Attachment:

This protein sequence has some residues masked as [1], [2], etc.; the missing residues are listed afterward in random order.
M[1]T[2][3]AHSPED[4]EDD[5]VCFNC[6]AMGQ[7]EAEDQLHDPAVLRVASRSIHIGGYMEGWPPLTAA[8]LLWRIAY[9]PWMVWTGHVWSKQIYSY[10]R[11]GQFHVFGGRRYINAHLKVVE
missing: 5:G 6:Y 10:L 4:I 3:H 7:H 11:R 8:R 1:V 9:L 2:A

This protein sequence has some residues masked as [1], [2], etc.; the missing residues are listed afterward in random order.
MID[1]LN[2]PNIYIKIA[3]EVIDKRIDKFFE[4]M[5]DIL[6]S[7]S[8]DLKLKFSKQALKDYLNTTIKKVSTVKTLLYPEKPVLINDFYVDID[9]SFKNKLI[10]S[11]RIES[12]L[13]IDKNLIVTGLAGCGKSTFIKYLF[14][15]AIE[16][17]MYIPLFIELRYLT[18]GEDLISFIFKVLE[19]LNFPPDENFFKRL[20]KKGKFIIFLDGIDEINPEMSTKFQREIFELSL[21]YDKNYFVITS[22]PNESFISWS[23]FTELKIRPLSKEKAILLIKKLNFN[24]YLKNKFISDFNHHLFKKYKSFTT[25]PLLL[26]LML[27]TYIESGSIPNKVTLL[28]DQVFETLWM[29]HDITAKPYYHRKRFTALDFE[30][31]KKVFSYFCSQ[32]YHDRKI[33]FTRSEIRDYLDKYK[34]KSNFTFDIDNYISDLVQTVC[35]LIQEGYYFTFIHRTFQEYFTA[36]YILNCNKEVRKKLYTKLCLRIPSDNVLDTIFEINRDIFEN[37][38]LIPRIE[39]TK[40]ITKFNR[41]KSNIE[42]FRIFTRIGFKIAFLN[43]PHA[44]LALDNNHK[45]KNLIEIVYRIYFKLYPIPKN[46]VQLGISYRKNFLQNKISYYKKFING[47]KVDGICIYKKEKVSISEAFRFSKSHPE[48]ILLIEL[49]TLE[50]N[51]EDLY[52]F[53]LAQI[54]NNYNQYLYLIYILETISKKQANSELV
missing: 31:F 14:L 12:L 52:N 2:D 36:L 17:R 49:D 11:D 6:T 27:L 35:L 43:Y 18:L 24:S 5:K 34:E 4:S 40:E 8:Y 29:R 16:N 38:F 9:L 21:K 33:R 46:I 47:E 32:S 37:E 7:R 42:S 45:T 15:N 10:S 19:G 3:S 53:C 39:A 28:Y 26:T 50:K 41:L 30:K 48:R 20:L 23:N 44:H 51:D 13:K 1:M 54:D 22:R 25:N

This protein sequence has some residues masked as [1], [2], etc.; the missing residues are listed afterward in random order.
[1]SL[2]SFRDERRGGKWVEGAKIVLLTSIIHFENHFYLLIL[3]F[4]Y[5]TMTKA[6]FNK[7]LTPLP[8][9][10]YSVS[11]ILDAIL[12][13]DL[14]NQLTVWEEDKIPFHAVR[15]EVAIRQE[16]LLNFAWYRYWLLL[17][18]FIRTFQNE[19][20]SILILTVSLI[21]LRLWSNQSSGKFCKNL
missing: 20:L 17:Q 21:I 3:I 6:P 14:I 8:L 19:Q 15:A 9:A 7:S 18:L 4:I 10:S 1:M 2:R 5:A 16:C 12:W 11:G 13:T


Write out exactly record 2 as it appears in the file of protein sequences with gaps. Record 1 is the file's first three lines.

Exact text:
This protein sequence has some residues masked as [1], [2], etc.; the missing residues are listed afterward in random order.
MID[1]LN[2]PNIYIKIA[3]EVIDKRIDKFFE[4]M[5]DIL[6]S[7]S[8]DLKLKFSKQALKDYLNTTIKKVSTVKTLLYPEKPVLINDFYVDID[9]SFKNKLI[10]S[11]RIES[12]L[13]IDKNLIVTGLAGCGKSTFIKYLF[14][15]AIE[16][17]MYIPLFIELRYLT[18]GEDLISFIFKVLE[19]LNFPPDENFFKRL[20]KKGKFIIFLDGIDEINPEMSTKFQREIFELSL[21]YDKNYFVITS[22]PNESFISWS[23]FTELKIRPLSKEKAILLIKKLNFN[24]YLKNKFISDFNHHLFKKYKSFTT[25]PLLL[26]LML[27]TYIESGSIPNKVTLL[28]DQVFETLWM[29]HDITAKPYYHRKRFTALDFE[30][31]KKVFSYFCSQ[32]YHDRKI[33]FTRSEIRDYLDKYK[34]KSNFTFDIDNYISDLVQTVC[35]LIQEGYYFTFIHRTFQEYFTA[36]YILNCNKEVRKKLYTKLCLRIPSDNVLDTIFEINRDIFEN[37][38]LIPRIE[39]TK[40]ITKFNR[41]KSNIE[42]FRIFTRIGFKIAFLN[43]PHA[44]LALDNNHK[45]KNLIEIVYRIYFKLYPIPKN[46]VQLGISYRKNFLQNKISYYKKFING[47]KVDGICIYKKEKVSISEAFRFSKSHPE[48]ILLIEL[49]TLE[50]N[51]EDLY[52]F[53]LAQI[54]NNYNQYLYLIYILETISKKQANSELV
missing: 31:F 14:L 12:L 52:N 2:D 36:L 17:R 49:D 11:D 6:T 27:L 35:L 43:Y 18:L 24:S 5:K 34:E 4:S 40:E 8:Y 29:R 16:N 38:F 9:L 21:K 33:R 46:I 47:E 32:S 37:E 7:R 42:S 45:T 15:N 10:S 19:G 3:S 53:C 39:A 28:Y 26:T 50:K 41:L 30:K 48:R 20:L 23:N 44:H 51:D 13:K 1:M 54:D 22:R 25:N